Managing a Section of theBeacon
This is very much a work in process! As you find deficiencies or errors, learn new things, etc., please let me know so I can make this document more and more useful.
The Content Scorecard
The Content Scorecard is stored at docs.google.com so we can all access it from anywhere. The goal is to keep it completely up-to-date so we always know where we stand.
[“Content” means articles and photographs. I usually use the word to refer to everything except ads, since ads occupy a universe all to themselves.]
Some content will come from Beacon “regulars.” It’s a good idea to touch base with each of them early each month to find out if they’re planning to submit something by the 15th for the next issue. I think they all find the gentle reminder helpful.
Some content will be just an idea. Try to find somebody who is directly involved with the event (or whatever) to write about it. (I never say “write an article” to them because that intimidates many people.) If they don’t understand why we don’t just do it for them, explain that the Beacon isn’t a real newspaper with paid reporters. It’s a community effort and we rely on people involved in the news to write about it. If people won’t do that, the whole thing falls apart.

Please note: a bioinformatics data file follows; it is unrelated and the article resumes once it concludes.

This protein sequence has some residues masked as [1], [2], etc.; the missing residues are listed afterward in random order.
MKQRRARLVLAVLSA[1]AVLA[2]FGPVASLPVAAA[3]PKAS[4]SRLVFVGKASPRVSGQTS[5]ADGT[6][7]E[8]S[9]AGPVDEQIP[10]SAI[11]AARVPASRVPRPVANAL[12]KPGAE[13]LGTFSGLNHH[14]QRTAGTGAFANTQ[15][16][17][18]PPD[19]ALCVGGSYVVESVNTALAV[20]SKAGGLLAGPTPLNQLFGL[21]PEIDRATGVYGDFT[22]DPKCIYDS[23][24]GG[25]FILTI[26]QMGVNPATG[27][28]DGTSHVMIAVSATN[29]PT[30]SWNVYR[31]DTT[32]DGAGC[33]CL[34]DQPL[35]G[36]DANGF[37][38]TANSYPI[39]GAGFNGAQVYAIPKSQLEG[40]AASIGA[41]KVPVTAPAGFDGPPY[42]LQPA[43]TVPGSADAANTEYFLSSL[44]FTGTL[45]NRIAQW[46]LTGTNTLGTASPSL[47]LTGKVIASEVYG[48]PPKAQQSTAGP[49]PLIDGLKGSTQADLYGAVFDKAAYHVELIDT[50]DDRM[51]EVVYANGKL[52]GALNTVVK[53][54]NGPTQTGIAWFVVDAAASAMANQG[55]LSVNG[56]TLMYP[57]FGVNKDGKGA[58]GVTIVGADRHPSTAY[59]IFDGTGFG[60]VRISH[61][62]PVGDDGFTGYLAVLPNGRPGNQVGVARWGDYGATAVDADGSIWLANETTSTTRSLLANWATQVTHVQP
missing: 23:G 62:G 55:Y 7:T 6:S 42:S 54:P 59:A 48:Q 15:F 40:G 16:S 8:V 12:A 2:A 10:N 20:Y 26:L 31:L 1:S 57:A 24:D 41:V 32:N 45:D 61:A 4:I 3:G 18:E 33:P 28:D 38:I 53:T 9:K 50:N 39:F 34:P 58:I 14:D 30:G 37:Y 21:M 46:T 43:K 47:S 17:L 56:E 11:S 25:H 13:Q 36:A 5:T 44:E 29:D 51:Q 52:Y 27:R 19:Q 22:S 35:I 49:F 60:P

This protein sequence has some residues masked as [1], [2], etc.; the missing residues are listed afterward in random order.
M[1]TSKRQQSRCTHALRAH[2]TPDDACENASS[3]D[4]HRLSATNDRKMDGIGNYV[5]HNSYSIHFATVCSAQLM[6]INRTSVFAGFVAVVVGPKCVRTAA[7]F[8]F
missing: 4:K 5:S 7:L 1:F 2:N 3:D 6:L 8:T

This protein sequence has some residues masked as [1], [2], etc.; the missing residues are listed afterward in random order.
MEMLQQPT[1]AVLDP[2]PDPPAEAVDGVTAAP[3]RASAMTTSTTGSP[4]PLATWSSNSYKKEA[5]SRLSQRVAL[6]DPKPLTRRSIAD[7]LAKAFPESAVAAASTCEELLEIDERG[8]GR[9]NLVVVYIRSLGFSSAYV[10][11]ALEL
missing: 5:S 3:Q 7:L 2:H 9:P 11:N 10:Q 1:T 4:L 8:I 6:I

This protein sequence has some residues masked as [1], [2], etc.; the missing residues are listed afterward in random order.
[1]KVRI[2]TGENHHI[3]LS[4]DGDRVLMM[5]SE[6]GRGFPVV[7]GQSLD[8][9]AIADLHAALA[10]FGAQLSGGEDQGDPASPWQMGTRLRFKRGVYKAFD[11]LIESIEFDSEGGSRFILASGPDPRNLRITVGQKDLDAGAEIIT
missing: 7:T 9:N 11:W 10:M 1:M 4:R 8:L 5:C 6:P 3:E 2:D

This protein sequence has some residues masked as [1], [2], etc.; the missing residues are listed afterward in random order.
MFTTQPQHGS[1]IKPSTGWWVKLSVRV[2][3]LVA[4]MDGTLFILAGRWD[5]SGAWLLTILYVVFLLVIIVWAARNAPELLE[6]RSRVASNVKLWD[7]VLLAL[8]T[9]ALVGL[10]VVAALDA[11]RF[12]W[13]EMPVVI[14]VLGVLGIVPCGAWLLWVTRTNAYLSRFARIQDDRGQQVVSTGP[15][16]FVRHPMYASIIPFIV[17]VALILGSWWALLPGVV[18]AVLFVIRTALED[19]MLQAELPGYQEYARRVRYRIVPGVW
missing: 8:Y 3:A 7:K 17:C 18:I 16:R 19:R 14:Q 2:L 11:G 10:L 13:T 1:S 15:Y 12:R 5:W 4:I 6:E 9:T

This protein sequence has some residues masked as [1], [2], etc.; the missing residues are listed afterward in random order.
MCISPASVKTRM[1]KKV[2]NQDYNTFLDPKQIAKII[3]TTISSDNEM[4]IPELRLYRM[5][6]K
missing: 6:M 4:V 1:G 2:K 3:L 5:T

A good source of ideas is the Beacon from a year ago. To get ready for the May 2008 issue, for example, go to the online archives and page through the April, May, and June 2007 issues of the Beacon looking at both the articles and the ads. That’s a great way to be sure we don’t miss anything this year.
If there’s any possibility of getting a photo to go with the article, let’s try to do it. If one of the people involved can take one, try to get them to look at our Photo Guidelinesfirst to increase the chance they’ll send something we can use. If you can’t get one of them to do it and you feel it’s a good “photo op,” then let Charlie know and maybe he or Bob Bussey can cover it.
Try to keep everybody focused on getting stuff in by the 15th. It’s the only way we have even a fighting chance to actually see it by the 20th or (God forbid!) the 25th. But if the event doesn’t even happen until after the 15th, then obviously we have to negotiate. Get them to commit to a day or two after the event for their deadline.
Updating the Scorecard
Once you think you’ve got something coming in (an article, a photo, or both), create a line for it on the Content Scorecard (if it doesn’t already have one) and make some notes about what it is, who’s sending it, and when.
Getting Ready to Receive Content
Set up a folder in your computer called Beacon. Put it somewhere really easy to get at.
In the Beacon folder, create a folder called 0805 (for example). That’s the folder for everything for the May 2008 issue.
In the 0805 folder, create a folder called Article, and another called Photo.
In the Article folder, create a folder called Draft.
In the Photo folder, create a folder called Draft.
Receiving an Article
When somebody sends an article, do the following:
1. Save it in …\Beacon\Article\Draft before you even open it. (If you need someone to type it, Marilyn Gould likes to do that for us.) It’s very important to save a “pristine” copy, exactly as it was sent, in case we ever need to refer to it. Name the file with the section name, followed by a space, followed by a hyphen, followed by a space, followed by a name very like the one you gave this article on the Scorecard.